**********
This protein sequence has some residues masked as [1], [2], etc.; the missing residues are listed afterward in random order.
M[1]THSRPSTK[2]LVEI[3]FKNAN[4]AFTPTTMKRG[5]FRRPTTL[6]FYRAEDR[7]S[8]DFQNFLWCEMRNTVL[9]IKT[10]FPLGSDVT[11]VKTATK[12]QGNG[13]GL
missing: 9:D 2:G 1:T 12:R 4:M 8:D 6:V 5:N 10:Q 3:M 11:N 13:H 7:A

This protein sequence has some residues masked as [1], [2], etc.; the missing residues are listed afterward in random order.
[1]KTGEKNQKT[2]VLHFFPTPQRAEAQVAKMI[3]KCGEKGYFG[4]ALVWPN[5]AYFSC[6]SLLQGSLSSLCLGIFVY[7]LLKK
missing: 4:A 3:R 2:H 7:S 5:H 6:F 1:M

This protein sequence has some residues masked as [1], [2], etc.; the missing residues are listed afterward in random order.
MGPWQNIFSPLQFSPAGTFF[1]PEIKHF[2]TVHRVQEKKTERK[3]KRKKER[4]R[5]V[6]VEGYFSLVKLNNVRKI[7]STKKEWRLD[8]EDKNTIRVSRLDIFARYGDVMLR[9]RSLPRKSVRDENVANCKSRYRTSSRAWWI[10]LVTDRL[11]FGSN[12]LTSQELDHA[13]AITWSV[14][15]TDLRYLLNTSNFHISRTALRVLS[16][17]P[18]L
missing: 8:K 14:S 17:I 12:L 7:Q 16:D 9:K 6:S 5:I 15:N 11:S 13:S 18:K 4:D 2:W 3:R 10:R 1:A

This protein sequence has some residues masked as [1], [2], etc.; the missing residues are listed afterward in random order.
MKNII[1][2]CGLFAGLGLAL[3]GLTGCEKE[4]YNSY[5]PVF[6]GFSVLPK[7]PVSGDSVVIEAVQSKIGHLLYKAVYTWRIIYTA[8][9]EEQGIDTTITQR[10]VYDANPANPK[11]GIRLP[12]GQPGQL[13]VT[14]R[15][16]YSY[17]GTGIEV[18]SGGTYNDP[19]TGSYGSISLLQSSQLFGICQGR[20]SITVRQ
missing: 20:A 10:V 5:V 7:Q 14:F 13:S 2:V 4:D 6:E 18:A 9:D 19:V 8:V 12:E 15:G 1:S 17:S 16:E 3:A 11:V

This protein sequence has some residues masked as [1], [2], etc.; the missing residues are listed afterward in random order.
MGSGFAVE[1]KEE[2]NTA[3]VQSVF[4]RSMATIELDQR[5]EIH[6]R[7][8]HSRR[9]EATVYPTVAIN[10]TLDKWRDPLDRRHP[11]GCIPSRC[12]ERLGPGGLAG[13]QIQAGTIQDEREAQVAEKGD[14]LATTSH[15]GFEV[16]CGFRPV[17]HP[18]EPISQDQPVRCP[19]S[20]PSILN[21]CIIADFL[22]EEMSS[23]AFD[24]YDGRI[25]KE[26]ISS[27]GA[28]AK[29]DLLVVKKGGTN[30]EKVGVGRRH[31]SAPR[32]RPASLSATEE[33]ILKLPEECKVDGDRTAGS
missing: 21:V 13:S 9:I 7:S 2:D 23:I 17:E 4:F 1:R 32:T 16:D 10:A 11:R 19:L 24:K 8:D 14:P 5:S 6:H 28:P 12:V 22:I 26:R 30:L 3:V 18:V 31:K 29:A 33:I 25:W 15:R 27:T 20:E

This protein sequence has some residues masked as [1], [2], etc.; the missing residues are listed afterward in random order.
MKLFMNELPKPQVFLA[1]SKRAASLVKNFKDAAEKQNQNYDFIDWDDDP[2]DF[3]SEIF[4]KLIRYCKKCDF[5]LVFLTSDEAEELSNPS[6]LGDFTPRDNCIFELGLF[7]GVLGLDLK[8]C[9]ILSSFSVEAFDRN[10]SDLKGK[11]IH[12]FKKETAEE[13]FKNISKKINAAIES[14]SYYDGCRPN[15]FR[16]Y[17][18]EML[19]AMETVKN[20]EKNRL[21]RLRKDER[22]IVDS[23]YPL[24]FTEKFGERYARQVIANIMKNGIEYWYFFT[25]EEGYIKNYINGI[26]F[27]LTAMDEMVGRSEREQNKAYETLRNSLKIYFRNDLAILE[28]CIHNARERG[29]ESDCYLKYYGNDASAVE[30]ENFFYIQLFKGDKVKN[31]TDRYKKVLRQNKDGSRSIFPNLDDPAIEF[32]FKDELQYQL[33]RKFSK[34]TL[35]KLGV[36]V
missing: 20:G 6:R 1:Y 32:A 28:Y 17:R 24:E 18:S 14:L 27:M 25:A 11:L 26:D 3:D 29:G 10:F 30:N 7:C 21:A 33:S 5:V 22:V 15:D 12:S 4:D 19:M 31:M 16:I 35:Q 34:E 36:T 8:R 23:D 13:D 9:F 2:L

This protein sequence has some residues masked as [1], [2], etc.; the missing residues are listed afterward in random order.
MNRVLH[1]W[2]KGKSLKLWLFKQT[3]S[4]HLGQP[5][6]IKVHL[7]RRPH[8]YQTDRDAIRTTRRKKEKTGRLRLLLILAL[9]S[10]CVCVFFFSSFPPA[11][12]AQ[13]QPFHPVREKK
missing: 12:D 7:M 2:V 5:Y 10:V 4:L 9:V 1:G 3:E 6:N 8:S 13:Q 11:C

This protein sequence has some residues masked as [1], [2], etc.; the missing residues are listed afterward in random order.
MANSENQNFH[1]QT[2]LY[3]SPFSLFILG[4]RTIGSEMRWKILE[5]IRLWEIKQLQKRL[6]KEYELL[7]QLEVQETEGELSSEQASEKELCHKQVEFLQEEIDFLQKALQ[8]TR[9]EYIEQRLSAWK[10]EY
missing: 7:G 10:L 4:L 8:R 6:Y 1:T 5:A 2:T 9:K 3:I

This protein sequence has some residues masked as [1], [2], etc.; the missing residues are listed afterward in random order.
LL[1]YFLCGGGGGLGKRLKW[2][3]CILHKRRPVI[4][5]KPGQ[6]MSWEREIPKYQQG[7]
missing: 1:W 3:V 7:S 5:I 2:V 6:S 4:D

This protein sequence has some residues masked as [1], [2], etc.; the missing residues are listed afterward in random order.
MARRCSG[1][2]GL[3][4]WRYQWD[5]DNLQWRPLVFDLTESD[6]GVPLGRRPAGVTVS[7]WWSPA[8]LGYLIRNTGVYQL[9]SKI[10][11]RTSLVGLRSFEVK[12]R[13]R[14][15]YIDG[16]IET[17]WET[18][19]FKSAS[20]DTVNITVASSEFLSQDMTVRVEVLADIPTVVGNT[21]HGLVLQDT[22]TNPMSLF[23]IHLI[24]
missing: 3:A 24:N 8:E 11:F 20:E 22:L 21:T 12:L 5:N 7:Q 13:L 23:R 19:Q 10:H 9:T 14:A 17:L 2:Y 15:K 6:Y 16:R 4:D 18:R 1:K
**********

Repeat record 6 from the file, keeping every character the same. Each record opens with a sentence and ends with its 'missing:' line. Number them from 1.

This protein sequence has some residues masked as [1], [2], etc.; the missing residues are listed afterward in random order.
MKLFMNELPKPQVFLA[1]SKRAASLVKNFKDAAEKQNQNYDFIDWDDDP[2]DF[3]SEIF[4]KLIRYCKKCDF[5]LVFLTSDEAEELSNPS[6]LGDFTPRDNCIFELGLF[7]GVLGLDLK[8]C[9]ILSSFSVEAFDRN[10]SDLKGK[11]IH[12]FKKETAEE[13]FKNISKKINAAIES[14]SYYDGCRPN[15]FR[16]Y[17][18]EML[19]AMETVKN[20]EKNRL[21]RLRKDER[22]IVDS[23]YPL[24]FTEKFGERYARQVIANIMKNGIEYWYFFT[25]EEGYIKNYINGI[26]F[27]LTAMDEMVGRSEREQNKAYETLRNSLKIYFRNDLAILE[28]CIHNARERG[29]ESDCYLKYYGNDASAVE[30]ENFFYIQLFKGDKVKN[31]TDRYKKVLRQNKDGSRSIFPNLDDPAIEF[32]FKDELQYQL[33]RKFSK[34]TL[35]KLGV[36]V
missing: 20:G 6:R 1:Y 32:A 28:Y 17:R 24:E 18:S 14:L 27:M 25:A 11:L 26:D 3:D 29:G 10:F 30:N 7:C 21:A 33:S 5:V 22:V 15:D 12:S 4:D 19:M 31:M 16:I 35:Q 34:E 36:T 8:R 23:D 13:D 9:F 2:L